Abstract P188: Preterm Birth is a Predictor of Future Maternal Intima Medial Thickness: The CARDIA Study
Introduction: Preterm birth (PTB, delivery <37 weeks) may be a marker of a chronic pro- inflammatory response associated with excess risk of coronary artery disease.
Hypothesis: We hypothesized that women with PTB would have elevated blood pressure, markers of inflammation (C-reactive protein [CRP], Interleukin-6 [IL-6]) as well as higher intima medial thickness (IMT) in the years following pregnancy. Further, we considered that these differences would persist after removing PTB cases due to self-reported hypertensive disorders of pregnancy (primary reason for indicated PTB).
Methods: We studied 916 women (46% Black) who delivered 1,181 live births between enrollment in the Coronary Artery Risk Development in Young Adults (CARDIA) study (age 18-30 years) and 20 years later (age 38-50 years). CRP was measured at years 7, 15 and 20; IL-6 and common carotid IMT (average of the maximum wall thickness of the respective carotid artery segment based on 4 ultrasonic measurements for the common carotid arteries) were measured at year 20. Blood pressure, lipids, and anthropometrics were measured at baseline and 6 follow-up visits. Median concentrations of inflammatory markers and mean IMT were compared in women with and without a history of PTB. Change in blood pressure, lipids, body size and CRP concentrations according to PTB status was also evaluated using generalized estimating equations (GEE).
Results: A total of 226 women (24.7%) reported at least one PTB. Women with PTBs had modestly higher pre-pregnancy systolic blood pressure (SBP) compared to women who delivered term births (106.3 vs. 104.9 mmHg, p=0.02); SBP was higher across follow-up (p=0.03 for group differences) and increased more rapidly over 20 years compared to women with term births (p<0.01 for group*time interaction). These differences remained significant after removal of women with hypertension in pregnancy. Women with PTB had modestly higher mean body mass index (BMI) at baseline, and differences were more robust beginning in year 7 of follow up. Compared to women with term births, women with PTB had borderline higher mean IMT at year 20, adjusted for age and BMI (difference=0.016 mm, p=0.06). Adjustment for blood pressure change from baseline to year 20 did not affect the estimate. Adjustment for race attenuated this difference (p=0.33), and after excluding women with self-reported hypertension in pregnancy IMT no longer differed by PTB status. CRP, IL-6 and lipids did not differ according to PTB status.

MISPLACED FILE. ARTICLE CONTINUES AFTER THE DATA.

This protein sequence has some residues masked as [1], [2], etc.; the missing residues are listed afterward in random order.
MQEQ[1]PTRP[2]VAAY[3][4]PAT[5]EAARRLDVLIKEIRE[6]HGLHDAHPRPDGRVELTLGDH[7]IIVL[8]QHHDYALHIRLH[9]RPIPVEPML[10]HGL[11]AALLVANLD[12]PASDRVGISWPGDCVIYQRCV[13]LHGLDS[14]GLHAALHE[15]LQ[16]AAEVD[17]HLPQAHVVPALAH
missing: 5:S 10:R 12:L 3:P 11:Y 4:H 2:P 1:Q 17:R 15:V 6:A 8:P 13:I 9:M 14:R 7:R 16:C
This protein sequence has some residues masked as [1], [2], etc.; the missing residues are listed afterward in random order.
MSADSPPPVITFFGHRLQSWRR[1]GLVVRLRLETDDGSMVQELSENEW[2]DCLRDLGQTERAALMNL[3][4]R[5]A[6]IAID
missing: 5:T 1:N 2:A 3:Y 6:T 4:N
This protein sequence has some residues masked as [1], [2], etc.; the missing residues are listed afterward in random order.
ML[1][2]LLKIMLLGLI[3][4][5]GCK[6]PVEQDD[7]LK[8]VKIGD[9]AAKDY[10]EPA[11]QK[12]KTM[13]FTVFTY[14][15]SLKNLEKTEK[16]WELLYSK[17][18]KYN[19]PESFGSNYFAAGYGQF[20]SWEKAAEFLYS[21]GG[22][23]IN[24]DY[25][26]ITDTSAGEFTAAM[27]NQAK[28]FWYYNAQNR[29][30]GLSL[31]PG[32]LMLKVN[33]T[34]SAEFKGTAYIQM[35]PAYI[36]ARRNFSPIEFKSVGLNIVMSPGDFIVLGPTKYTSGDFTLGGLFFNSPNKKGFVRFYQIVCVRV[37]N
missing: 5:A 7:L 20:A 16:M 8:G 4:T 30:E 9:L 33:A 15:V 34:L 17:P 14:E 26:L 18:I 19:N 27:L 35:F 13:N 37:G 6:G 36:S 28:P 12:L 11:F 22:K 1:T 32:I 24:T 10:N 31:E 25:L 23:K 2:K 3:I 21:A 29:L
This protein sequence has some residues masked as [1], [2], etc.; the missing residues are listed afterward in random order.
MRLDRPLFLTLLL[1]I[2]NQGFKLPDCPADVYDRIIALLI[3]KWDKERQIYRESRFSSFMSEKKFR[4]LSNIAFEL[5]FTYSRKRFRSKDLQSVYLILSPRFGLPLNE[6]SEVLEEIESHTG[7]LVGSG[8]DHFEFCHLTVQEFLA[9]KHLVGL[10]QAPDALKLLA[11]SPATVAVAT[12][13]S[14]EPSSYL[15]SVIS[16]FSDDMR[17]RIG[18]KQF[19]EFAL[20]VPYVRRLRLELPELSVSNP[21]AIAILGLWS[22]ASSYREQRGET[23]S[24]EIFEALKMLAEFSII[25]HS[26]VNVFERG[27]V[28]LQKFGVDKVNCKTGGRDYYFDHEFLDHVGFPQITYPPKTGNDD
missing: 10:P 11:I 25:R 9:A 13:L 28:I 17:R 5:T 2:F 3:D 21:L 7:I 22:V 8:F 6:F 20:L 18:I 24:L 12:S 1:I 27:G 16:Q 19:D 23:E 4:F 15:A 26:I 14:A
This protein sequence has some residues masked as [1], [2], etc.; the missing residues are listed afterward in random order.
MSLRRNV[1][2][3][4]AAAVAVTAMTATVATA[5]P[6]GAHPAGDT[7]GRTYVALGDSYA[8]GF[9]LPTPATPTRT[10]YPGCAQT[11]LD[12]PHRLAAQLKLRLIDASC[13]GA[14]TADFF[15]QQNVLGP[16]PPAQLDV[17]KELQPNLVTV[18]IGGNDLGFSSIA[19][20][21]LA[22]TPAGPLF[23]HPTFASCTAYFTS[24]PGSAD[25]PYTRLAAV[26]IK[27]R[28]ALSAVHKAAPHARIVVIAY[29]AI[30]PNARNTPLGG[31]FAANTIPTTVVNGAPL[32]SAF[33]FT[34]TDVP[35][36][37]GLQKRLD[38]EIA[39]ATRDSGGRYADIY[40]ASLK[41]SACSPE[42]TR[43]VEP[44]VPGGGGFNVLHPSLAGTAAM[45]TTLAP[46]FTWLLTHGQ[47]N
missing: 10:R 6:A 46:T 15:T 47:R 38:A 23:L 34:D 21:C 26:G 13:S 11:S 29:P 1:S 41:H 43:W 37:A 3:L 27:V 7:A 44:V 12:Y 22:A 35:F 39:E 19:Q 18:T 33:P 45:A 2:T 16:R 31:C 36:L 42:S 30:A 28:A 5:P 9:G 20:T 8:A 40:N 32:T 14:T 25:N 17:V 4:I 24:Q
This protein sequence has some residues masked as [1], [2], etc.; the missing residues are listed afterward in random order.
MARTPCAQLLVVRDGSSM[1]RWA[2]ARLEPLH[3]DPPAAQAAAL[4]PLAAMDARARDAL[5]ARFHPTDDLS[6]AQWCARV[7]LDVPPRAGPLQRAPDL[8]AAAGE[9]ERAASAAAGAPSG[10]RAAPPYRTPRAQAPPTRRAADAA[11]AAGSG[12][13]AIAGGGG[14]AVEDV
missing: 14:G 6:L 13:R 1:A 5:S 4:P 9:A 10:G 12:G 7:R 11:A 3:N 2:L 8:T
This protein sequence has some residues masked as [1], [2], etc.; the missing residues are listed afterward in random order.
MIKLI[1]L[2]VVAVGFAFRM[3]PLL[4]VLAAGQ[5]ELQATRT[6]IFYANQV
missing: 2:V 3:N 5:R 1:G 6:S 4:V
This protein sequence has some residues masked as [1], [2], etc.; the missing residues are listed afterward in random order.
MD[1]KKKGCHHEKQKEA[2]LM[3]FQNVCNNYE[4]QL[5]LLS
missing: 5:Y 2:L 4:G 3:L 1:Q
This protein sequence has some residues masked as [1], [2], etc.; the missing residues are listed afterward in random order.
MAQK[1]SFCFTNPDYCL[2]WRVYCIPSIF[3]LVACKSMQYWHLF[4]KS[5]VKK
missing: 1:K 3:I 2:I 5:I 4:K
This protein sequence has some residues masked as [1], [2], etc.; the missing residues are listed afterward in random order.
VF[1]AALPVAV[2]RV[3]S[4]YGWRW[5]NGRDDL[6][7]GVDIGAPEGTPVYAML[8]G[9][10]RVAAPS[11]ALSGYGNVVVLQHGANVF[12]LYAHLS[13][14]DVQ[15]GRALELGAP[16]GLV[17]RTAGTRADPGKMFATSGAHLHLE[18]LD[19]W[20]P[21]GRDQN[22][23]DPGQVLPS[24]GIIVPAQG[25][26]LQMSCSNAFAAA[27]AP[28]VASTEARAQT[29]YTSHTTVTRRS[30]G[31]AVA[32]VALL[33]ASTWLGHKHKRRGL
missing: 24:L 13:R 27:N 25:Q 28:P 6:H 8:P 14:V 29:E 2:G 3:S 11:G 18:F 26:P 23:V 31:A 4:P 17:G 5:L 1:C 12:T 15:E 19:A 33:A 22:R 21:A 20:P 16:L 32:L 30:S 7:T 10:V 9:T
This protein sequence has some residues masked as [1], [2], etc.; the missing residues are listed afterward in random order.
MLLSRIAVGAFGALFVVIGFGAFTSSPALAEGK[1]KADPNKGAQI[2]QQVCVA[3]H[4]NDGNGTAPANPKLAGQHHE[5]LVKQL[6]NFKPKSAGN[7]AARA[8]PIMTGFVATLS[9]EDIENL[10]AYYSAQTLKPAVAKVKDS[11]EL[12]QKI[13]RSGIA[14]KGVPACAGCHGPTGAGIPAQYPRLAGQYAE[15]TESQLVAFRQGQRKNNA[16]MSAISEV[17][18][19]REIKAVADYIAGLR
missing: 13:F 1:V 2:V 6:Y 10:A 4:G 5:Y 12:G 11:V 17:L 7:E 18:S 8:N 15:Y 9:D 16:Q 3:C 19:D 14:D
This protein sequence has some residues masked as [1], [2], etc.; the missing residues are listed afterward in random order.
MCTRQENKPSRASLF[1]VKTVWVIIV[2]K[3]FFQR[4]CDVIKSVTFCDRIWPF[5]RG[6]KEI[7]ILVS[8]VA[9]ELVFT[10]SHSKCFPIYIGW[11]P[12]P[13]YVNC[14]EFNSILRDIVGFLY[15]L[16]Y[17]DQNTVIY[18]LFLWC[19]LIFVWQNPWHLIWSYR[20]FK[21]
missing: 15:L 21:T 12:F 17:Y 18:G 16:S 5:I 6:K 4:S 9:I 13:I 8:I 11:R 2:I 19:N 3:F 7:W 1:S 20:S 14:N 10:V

Conclusion: Women with PTBs, regardless of hypertension during pregnancy, had higher blood pressure before pregnancy and in the two decades after pregnancy compared to women with term births. They also higher mean IMTs, explained in part by race. Differences in IMT may be limited to women who reported hypertension in pregnancy, and were not related to inflammatory markers. PTB may mark women at excess risk of atherosclerosis.
- © 2012 by American Heart Association, Inc.